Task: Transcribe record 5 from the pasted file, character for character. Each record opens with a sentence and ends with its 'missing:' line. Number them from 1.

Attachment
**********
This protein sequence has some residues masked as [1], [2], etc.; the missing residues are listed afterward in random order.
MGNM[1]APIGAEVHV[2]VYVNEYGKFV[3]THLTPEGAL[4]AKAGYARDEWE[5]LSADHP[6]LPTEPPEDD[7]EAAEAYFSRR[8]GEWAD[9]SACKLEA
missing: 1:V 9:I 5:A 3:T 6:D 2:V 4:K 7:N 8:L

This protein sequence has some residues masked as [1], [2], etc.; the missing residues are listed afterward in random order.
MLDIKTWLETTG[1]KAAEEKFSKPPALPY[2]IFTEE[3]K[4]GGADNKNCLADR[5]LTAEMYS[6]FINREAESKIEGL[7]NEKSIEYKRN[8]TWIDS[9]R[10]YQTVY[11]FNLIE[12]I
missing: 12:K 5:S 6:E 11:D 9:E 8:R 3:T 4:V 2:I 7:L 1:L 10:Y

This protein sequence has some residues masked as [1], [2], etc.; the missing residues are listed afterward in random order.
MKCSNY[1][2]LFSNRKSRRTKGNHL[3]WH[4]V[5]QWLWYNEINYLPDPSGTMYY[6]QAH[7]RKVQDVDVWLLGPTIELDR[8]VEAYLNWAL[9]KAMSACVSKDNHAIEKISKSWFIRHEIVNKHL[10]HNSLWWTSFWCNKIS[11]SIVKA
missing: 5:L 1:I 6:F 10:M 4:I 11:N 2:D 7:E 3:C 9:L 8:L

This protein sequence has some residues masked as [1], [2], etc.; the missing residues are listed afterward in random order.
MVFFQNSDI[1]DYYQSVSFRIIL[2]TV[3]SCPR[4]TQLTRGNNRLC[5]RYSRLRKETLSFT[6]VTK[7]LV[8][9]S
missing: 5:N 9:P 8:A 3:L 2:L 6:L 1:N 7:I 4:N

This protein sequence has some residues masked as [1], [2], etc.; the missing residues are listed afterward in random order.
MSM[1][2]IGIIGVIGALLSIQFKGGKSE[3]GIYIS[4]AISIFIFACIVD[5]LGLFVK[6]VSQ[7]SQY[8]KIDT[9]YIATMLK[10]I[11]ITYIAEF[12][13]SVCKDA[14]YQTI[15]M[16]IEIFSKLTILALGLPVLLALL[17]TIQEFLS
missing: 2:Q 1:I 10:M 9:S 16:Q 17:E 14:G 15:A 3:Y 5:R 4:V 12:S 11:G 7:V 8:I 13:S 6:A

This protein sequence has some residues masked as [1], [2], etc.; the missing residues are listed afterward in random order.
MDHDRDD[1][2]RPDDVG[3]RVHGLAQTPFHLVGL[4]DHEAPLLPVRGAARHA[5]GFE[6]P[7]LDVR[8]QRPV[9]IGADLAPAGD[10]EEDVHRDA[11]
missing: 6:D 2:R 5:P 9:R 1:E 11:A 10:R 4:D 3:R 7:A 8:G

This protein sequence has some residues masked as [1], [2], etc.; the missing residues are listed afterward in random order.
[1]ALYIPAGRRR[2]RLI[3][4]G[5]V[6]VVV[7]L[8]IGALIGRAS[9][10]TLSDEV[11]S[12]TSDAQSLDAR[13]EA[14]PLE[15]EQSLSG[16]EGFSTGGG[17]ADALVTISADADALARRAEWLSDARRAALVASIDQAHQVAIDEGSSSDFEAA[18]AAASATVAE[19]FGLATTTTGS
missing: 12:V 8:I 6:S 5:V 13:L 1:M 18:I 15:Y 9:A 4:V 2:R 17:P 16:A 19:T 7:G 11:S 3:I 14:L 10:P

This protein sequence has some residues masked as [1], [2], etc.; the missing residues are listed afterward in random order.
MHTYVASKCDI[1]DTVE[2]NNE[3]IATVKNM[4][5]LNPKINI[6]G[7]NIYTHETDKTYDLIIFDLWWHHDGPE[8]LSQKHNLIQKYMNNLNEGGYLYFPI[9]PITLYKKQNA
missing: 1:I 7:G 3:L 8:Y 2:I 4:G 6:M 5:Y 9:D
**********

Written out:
This protein sequence has some residues masked as [1], [2], etc.; the missing residues are listed afterward in random order.
MSM[1][2]IGIIGVIGALLSIQFKGGKSE[3]GIYIS[4]AISIFIFACIVD[5]LGLFVK[6]VSQ[7]SQY[8]KIDT[9]YIATMLK[10]I[11]ITYIAEF[12][13]SVCKDA[14]YQTI[15]M[16]IEIFSKLTILALGLPVLLALL[17]TIQEFLS
missing: 2:Q 1:I 10:M 9:S 16:Q 17:E 14:G 15:A 3:Y 5:R 4:V 12:S 11:G 7:V 8:I 13:S 6:A